By Amritananda Chakravorty
The Parliament has passed the Constitution (One Hundred and Twenty-Fourth) Amendment Bill, 2019, which sought to amend Articles 15 and 16 of the Constitution, by providing 10 per cent reservation in the public employment and higher education for the economically weaker sections. The economically weaker sections would be determined by the State keeping in mind the family income and other indicators of economic disadvantage. The Bill received the Presidential Assent on 12th January, 2019 and has become the law now. Thus, in one stroke, this Government changed the complete spirit and ethos of the reservation policy, which till now meant to redress the historic caste-based oppression in India.
The Statement of Object and Reasons stated that “at present, the economically weaker sections of citizens have largely remained excluded from attending the higher educational institutions and public employment on account of their financial incapacity to compete with the persons who are economically more privileged. The benefits of existing reservations under clauses (4) and (5) of article 15 and clause (4) of article 16 are generally unavailable to them unless they meet the specific criteria of social and educational backwardness.”
It is argued that this law would not survive the judicial scrutiny, since it is against the plethora of Supreme Court judgments that there has to be evidence of economic backwardness, after conducting proper scientific studies. In this case, the Government did not conduct any public consultation even on the merits of the Bill, or the need for such reservation, let alone doing proper studies.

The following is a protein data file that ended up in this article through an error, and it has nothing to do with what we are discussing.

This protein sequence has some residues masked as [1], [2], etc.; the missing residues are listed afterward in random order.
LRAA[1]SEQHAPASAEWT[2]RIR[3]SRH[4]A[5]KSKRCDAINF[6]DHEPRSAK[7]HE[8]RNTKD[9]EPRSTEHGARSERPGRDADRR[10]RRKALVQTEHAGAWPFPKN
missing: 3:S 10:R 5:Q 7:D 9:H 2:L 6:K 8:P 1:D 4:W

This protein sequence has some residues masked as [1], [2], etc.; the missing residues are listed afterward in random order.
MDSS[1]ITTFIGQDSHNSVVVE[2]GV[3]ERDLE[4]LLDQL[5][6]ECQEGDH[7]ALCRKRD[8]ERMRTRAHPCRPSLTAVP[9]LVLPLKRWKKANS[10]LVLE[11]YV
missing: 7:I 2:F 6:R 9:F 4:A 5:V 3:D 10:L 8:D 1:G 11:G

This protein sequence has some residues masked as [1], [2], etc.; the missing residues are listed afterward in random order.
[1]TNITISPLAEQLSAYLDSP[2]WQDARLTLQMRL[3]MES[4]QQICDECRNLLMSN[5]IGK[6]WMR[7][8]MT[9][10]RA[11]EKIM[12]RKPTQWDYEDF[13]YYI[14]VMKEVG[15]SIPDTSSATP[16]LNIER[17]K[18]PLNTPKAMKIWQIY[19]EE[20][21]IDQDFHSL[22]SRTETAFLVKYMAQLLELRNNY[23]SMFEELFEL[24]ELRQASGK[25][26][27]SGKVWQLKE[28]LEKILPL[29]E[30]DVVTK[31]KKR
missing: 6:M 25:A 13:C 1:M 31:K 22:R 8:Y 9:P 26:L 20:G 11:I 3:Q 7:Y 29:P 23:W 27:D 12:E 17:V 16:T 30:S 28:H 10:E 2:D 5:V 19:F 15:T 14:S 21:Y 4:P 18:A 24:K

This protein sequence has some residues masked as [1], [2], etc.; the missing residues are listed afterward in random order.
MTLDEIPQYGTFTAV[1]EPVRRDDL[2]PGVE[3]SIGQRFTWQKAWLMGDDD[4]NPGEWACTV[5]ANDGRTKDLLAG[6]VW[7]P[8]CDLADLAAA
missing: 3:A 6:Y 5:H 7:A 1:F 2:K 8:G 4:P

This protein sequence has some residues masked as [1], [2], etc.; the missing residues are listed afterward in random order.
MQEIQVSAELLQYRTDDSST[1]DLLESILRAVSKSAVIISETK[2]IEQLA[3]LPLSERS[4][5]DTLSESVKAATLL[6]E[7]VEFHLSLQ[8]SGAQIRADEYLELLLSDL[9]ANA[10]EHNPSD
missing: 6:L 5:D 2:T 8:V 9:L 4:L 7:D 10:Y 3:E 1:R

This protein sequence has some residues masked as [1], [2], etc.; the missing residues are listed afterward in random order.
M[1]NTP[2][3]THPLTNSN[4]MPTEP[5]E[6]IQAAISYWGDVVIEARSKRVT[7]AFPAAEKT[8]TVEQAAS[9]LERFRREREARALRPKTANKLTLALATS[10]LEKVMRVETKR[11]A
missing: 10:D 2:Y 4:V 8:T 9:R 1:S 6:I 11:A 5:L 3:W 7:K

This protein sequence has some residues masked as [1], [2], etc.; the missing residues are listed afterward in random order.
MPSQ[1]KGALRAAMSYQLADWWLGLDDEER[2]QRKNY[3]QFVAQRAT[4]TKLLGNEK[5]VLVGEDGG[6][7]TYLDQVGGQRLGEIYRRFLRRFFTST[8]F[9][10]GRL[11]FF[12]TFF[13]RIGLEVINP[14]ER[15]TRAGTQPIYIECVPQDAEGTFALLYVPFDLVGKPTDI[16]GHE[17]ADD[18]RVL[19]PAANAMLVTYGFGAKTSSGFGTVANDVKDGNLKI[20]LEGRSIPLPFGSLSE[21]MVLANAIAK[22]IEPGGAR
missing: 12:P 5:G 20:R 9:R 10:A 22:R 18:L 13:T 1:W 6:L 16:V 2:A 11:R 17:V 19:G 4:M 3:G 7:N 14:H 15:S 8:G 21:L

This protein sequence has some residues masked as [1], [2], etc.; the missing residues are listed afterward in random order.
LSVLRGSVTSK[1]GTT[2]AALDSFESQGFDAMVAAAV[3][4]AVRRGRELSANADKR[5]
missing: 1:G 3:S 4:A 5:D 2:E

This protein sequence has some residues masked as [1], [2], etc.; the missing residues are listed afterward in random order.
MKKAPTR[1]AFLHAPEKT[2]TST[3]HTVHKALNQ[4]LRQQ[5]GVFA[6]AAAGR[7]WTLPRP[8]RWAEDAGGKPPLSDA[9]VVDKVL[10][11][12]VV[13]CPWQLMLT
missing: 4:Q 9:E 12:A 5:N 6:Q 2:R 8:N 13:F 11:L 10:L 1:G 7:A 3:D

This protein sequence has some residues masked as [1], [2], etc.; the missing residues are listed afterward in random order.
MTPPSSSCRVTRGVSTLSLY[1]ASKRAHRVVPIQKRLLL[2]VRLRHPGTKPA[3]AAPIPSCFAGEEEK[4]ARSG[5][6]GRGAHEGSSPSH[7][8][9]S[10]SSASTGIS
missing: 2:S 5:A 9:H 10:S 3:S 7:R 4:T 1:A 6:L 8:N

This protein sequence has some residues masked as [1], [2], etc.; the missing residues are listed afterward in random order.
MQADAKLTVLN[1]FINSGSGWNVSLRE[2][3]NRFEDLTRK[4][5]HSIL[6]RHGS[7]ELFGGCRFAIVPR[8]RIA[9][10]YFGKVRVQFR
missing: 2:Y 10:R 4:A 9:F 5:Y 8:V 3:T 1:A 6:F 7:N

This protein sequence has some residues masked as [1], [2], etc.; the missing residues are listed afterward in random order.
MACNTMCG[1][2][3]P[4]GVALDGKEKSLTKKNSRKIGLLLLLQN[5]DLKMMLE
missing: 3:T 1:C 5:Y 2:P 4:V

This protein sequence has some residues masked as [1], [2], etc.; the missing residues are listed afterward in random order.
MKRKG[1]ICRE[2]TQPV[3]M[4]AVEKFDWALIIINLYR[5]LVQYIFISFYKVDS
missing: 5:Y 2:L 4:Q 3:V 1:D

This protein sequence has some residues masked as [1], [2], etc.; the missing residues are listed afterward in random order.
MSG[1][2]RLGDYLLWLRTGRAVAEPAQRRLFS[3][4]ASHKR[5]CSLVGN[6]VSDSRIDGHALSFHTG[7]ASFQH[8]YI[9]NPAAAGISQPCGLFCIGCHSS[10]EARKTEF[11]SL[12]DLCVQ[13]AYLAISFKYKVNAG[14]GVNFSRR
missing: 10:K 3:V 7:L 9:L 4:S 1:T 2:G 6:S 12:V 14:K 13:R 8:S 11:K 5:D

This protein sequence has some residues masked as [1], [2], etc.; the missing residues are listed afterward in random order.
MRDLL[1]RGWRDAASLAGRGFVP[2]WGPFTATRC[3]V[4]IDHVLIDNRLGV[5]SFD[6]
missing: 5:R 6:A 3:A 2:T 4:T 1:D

While the Bill provides for reservations for ‘economically weaker sections’, the Constitution does not recognise any such category; it only provides reservation for scheduled castes and scheduled tribes, and socially and educationally backward classes. There is no category of ‘economic backwardness’ in the Constitution.
The Supreme Court in Ram Singh & Anr. V. Union of India (2015) 4 SCC 657, while striking down the Government notification providing reservation to the Jat community, held that “the backwardness contemplated under Article 16(4) is social backwardness…Educational and economic backwardness may contribute to social backwardness. But social backwardness is a distinct concept having its own connotations”. The Court further held that the data to be used has to be contemporaneous and not outdated, otherwise accurate parameters for measuring backwardness would not be formed. While elaborating on ‘backwardness’, the Apex Court noted that “backwardness is a manifestation caused by the presence of several independent circumstances which may be social, cultural, economic, educational or even political”.
There is no doubt that the Court’s yardstick of ‘social backwardness’ is not applicable in the case of poor upper castes. Reservation in public employment and public education was envisaged as a means to uplift the historically marginalised and oppressed castes like Dalits, and then OBCs, but not as a poverty alleviation program. It was a redressal mechanism for the horrific caste atrocities like untouchability, or the systemic exclusion of dalits from the education and employment. It was never meant to have income/economic criteria, and constitutionally impermissible to do so.
The Bill further violates the Constitution, since it is sought to add 10 per cent to the already existing cap of 50 per cent on reservation, which is against the Supreme Court decisions that no reservation can exceed 50 per cent of the total seats/posts. The Government further has stipulated an income criteria of Rs 8 lakhs as annual family income, i.e., those who earn less than Rs 8 lakhs per year would be eligible for reservation (i.e. Rs 2300/ per day), which is a huge farce, since the BPL (‘below poverty line’) criteria stipulates that a person earning Rs 32/per day is not ‘poor’.
In conclusion, this is a vile attempt by the Government to dismantle the ‘caste-based’ reservation and to make it income driven, in order to erase the very basis why the reservation policy was incorporated in the Constitution. It wants to alter the reservation structure, wherein the centuries old caste oppression is deliberately ignored, and an abstract and convenient criteria of ‘economic backwardness’ is invented, in order to grant the reservation benefits to the forward castes. The Court cannot allow this to happen. The Constitution does not permit too. The Bill ought to be struck down soon. (IPA Service)
The writer is a leading human rights lawyer